Yesterday’s Morning Edition on NPR featured a story on parents’ use of Global Positioning Systems technology or “black boxes” to secretly track their children’s movements and monitor their driving.  Black box or “car chip” devices are, unbeknownst to many consumers, now standard on higher-end vehicles.   

So, using any computer, parents can monitor not only their kids’ locations, but the speed at which they are driving and their rate of acceleration and deceleration.  If the kids are aware that they’re being monitored, parents can honk the horn or flash the lights in warning.  Similar tracking chips are able to be hidden in cell phones, and, soon, cell phones will be available with hidden cameras that can transmit images back to Daddy’s laptop at work. So much for necking in the back seat of the car. 

It isn’t so much the technology itself that I find troubling; it’s the temptation that parents will have to use it furtively, as did the parents who were featured on the radio spot.  Too much control is not necessarily a good thing.  Tracking a six or eight year old by installing a GPS chip in his belt might make sense and might provide enormous relief to parents with reasonable fears about small ones getting lost or abducted.  But even the smallest child needs his own private space—a spot to which he can comfortably retreat and know that under reasonable circumstances it won’t be trespassed, even by those who mean him well.  Such autonomy, gradually increased with age, is critical to children’s development, allows them to learn from their mistakes, and teaches decision-making and judgment.  As Steve Shlozman, a child psychiatrist that was interviewed for the spot, says: 

 . . . kids need enough slack to learn to make good choices on their own, not just because they know Mom and Dad are watching. . . that’s the moment of growth — and you lose that if you monitor them . . . they won’t grow up; they’ll get stuck developmentally.

But, even if you don’t agree with this particular philosophy of child-rearing, even if you believe that constant monitoring is an indication of constant love and protection, you must agree that secret surveillance sends kids the wrong ethical message.  It basically sends the message that if authority figures, regardless of their competence or own sense of good judgment, determine that it is in your best interest, they can violate your right to autonomy and privacy without your knowledge.  They can engage in deception, can lie through omission, and breach your trust.  Sounds familiar, doesn’t it?  If Big Daddy Cheney had his way, secret monitoring devices would likely be installed in the cell phones of not only suspected terrorists, but in those of their associates and family members, regardless of probable cause and without a court order.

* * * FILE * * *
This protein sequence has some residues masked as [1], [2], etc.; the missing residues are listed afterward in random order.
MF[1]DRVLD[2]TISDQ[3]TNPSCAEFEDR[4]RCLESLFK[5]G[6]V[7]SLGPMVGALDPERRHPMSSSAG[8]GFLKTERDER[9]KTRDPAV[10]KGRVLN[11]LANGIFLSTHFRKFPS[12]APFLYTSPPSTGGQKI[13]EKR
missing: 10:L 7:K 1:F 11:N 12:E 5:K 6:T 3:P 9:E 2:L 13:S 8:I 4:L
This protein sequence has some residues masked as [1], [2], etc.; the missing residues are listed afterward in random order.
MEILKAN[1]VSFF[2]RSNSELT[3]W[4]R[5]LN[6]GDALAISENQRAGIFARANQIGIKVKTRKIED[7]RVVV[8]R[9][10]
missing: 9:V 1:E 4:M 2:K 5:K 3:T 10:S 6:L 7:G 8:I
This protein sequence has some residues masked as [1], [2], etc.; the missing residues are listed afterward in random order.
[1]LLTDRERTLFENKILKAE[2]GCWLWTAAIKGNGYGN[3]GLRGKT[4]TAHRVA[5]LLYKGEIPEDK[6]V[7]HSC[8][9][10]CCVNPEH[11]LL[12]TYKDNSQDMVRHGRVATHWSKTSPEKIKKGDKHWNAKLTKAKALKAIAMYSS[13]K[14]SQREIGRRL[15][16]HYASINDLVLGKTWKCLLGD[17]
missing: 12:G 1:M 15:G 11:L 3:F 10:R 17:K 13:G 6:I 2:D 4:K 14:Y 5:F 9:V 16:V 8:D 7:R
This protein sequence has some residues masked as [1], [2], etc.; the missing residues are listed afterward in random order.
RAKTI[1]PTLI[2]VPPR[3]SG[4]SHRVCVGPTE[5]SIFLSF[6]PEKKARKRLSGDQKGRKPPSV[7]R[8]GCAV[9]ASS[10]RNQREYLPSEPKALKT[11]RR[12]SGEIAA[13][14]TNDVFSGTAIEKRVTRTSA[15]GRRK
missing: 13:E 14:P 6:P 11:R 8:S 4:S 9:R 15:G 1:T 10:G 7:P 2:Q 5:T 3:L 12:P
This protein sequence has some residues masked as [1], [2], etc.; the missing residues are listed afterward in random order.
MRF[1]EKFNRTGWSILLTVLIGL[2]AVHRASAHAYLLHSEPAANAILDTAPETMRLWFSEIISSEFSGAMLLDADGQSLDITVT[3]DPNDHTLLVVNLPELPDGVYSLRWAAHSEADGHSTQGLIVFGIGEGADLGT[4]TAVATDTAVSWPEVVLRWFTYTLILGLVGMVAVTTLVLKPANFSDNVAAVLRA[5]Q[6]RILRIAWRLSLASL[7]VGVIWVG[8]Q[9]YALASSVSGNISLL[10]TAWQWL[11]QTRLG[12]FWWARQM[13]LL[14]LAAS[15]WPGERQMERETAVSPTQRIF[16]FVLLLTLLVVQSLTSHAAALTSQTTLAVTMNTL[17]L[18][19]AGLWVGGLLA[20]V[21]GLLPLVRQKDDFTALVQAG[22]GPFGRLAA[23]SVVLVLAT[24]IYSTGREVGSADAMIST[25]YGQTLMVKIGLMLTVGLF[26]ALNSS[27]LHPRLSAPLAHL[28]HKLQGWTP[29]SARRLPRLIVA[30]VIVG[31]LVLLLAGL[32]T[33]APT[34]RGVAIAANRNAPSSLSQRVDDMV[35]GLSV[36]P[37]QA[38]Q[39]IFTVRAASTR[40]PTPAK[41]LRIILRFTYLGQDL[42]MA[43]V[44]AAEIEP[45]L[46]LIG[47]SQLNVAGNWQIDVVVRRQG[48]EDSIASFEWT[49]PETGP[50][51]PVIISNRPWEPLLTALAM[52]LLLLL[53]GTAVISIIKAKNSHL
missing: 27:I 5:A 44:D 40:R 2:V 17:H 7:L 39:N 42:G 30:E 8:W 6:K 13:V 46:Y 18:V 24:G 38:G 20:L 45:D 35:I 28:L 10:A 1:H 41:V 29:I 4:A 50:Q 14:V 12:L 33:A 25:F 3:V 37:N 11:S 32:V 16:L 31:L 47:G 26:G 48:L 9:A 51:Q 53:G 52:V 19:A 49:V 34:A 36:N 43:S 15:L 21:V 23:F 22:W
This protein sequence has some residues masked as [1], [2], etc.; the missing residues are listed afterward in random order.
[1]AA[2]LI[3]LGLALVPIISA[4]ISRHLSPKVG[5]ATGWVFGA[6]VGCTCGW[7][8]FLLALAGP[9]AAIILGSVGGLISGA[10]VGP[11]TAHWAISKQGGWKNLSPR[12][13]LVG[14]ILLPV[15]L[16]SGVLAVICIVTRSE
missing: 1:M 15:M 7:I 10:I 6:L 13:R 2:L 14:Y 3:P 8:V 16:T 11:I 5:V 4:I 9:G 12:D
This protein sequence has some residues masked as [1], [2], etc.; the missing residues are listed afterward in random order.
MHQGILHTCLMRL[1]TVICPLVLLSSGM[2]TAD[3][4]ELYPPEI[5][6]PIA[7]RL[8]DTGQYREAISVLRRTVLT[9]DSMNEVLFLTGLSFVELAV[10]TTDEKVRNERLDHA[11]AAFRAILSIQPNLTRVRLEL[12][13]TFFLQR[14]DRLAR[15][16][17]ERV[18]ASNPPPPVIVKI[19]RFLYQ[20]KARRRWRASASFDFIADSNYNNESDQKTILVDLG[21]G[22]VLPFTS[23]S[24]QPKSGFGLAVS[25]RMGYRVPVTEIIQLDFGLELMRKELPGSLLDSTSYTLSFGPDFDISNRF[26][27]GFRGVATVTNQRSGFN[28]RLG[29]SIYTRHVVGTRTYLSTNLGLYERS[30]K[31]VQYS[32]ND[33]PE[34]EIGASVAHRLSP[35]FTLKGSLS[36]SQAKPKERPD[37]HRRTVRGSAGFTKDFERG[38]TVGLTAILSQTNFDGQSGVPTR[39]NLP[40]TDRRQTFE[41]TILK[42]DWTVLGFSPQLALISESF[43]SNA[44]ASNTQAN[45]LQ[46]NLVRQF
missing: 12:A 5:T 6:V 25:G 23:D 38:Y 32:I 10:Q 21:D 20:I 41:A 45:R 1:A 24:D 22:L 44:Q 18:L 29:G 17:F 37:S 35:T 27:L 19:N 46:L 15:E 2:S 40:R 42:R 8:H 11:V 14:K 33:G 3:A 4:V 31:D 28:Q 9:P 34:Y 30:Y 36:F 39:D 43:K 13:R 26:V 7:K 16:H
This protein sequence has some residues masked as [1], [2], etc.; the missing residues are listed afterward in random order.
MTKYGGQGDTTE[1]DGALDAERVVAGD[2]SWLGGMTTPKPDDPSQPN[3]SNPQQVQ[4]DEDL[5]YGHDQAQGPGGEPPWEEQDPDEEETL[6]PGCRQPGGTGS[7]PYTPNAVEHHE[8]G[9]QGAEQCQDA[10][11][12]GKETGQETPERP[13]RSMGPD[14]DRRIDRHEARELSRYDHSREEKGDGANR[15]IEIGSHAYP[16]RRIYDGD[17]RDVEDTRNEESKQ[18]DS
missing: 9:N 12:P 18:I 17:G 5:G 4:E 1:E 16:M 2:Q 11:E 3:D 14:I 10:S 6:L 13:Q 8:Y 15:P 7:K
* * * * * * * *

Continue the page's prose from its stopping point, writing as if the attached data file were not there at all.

As noted above, such chips are now standard in many new autos and have been used after major accidents, by police and insurance investigators, to determine culpability.  Not such a bad idea, except that the people involved were not even aware that the chips were in their cars.  Proposed legislation is still trying to grapple with this.  KeepYourSecrets.com  (and I can’t vouch for the credibility of this source) provides the following anecdote:

EDR [Event Data Recorder] technology burst out into the public eye in a big way in 2002, when Walter Rhoads was successfully prosecuted in Pennsylvania (in May 2002) using data taken from his cars’ EDR.  The Pennsylvania Highway patrol, without Rhoad’s permission, took the EDR information from his wrecked car and used it to prove his speed and braking just prior to the crash.     In this instance, Rhoads had been driving far too fast and tried to brake only 2 seconds prior to the accident.     However, despite the specifics of Mr. Rhoad’s bad driving habits, the mere fact that data from his automobile was taken without his permission and then used against him in court…creating a troubling precedent and raises the question…. To whom does the information in your car’s EDR belong??
 

Children, adults, and especially teenagers have always and will continue to test limits, to their greater or lesser peril.  I see this every day when I observe nitwits driving 10-20 MPH over the speed limit and tailgating others.  They are putting not only their lives at risk, but mine as well.  But would I advocate installing sensors in their cars that would emit ear-piercing high-frequency warnings every time that they transgressed?  Tempting, but no.  Limit testing is sometimes positive, sometimes negative, and, particularly for teenagers, is a way of learning what is bad and what is good.  Criminals violate rules, but so did early scientists, without whom we wouldn’t have this technology in the first place. 

If parents want to track their kids, they should inform them that they’re tracking them, and then they can sit down and have a discussion about responsibility, freedom, and consequences, if they are the type to have such discussions.  If they are not, then that may be the reason they need the tracking devices in the first place.  And if the kids, consequently, turn off the cell phone so that they can visit that restricted friend, then so be it.  They will at least feel that their trust has not been violated and will have a chance to develop into capable, strong-willed individuals, right or wrong, scathed or unscathed.


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